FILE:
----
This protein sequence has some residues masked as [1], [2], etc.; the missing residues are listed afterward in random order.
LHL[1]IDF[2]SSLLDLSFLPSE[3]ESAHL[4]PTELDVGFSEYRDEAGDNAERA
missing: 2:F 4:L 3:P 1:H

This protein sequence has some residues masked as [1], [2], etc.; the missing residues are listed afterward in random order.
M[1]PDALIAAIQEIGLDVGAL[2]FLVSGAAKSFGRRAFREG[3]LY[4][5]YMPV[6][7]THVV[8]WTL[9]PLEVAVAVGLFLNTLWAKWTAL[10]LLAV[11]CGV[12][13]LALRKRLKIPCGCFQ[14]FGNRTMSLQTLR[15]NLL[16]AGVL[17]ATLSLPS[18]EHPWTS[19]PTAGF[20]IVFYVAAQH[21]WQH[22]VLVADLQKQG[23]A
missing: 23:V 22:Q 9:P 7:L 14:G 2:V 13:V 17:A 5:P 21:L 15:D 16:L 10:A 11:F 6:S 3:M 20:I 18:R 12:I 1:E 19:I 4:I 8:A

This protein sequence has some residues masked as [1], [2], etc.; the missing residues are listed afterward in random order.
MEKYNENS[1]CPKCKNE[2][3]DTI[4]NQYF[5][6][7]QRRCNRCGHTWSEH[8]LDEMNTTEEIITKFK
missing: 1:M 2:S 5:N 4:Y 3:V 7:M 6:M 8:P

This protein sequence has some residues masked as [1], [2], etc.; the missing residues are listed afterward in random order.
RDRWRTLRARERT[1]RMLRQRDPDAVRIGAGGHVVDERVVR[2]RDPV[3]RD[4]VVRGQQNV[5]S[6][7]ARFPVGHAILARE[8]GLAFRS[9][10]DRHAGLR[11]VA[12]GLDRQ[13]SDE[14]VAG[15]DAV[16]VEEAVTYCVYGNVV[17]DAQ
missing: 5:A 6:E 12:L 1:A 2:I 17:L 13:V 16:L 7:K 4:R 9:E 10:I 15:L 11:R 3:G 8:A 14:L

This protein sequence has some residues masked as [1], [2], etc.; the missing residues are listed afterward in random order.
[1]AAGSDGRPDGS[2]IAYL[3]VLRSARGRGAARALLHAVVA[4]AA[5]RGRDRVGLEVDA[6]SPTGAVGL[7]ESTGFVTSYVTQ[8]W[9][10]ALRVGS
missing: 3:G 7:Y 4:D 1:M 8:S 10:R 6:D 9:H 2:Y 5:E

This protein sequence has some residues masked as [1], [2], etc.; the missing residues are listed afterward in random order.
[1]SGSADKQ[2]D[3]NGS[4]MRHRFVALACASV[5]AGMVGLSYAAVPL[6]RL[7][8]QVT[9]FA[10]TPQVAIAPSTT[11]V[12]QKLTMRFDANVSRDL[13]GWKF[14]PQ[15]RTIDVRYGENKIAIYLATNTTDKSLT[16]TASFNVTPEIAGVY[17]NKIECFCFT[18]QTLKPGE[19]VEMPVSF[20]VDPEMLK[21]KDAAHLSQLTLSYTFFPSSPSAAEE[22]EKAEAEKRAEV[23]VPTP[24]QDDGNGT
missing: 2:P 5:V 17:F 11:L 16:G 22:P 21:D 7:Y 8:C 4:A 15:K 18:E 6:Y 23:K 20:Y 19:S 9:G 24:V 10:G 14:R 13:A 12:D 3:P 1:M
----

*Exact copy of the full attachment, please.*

This protein sequence has some residues masked as [1], [2], etc.; the missing residues are listed afterward in random order.
LHL[1]IDF[2]SSLLDLSFLPSE[3]ESAHL[4]PTELDVGFSEYRDEAGDNAERA
missing: 2:F 4:L 3:P 1:H

This protein sequence has some residues masked as [1], [2], etc.; the missing residues are listed afterward in random order.
M[1]PDALIAAIQEIGLDVGAL[2]FLVSGAAKSFGRRAFREG[3]LY[4][5]YMPV[6][7]THVV[8]WTL[9]PLEVAVAVGLFLNTLWAKWTAL[10]LLAV[11]CGV[12][13]LALRKRLKIPCGCFQ[14]FGNRTMSLQTLR[15]NLL[16]AGVL[17]ATLSLPS[18]EHPWTS[19]PTAGF[20]IVFYVAAQH[21]WQH[22]VLVADLQKQG[23]A
missing: 23:V 22:Q 9:P 7:L 14:G 2:V 13:V 17:A 5:P 21:L 15:D 16:L 10:A 11:F 6:S 3:M 20:I 18:R 12:I 1:E 19:I 4:I 8:A

This protein sequence has some residues masked as [1], [2], etc.; the missing residues are listed afterward in random order.
MEKYNENS[1]CPKCKNE[2][3]DTI[4]NQYF[5][6][7]QRRCNRCGHTWSEH[8]LDEMNTTEEIITKFK
missing: 1:M 2:S 5:N 4:Y 3:V 7:M 6:M 8:P

This protein sequence has some residues masked as [1], [2], etc.; the missing residues are listed afterward in random order.
RDRWRTLRARERT[1]RMLRQRDPDAVRIGAGGHVVDERVVR[2]RDPV[3]RD[4]VVRGQQNV[5]S[6][7]ARFPVGHAILARE[8]GLAFRS[9][10]DRHAGLR[11]VA[12]GLDRQ[13]SDE[14]VAG[15]DAV[16]VEEAVTYCVYGNVV[17]DAQ
missing: 5:A 6:E 12:L 1:A 2:I 17:L 13:V 16:L 7:K 4:R 9:E 10:I 15:L 11:R 3:G 8:A 14:L

This protein sequence has some residues masked as [1], [2], etc.; the missing residues are listed afterward in random order.
[1]AAGSDGRPDGS[2]IAYL[3]VLRSARGRGAARALLHAVVA[4]AA[5]RGRDRVGLEVDA[6]SPTGAVGL[7]ESTGFVTSYVTQ[8]W[9][10]ALRVGS
missing: 3:G 7:Y 4:D 1:M 8:S 10:R 6:D 9:H 2:Y 5:E

This protein sequence has some residues masked as [1], [2], etc.; the missing residues are listed afterward in random order.
[1]SGSADKQ[2]D[3]NGS[4]MRHRFVALACASV[5]AGMVGLSYAAVPL[6]RL[7][8]QVT[9]FA[10]TPQVAIAPSTT[11]V[12]QKLTMRFDANVSRDL[13]GWKF[14]PQ[15]RTIDVRYGENKIAIYLATNTTDKSLT[16]TASFNVTPEIAGVY[17]NKIECFCFT[18]QTLKPGE[19]VEMPVSF[20]VDPEMLK[21]KDAAHLSQLTLSYTFFPSSPSAAEE[22]EKAEAEKRAEV[23]VPTP[24]QDDGNGT
missing: 2:P 5:V 17:F 11:L 16:G 22:P 21:D 7:Y 8:C 4:A 15:K 18:E 6:Y 23:K 20:Y 19:S 9:G 24:V 10:G 14:R 13:A 12:D 3:P 1:M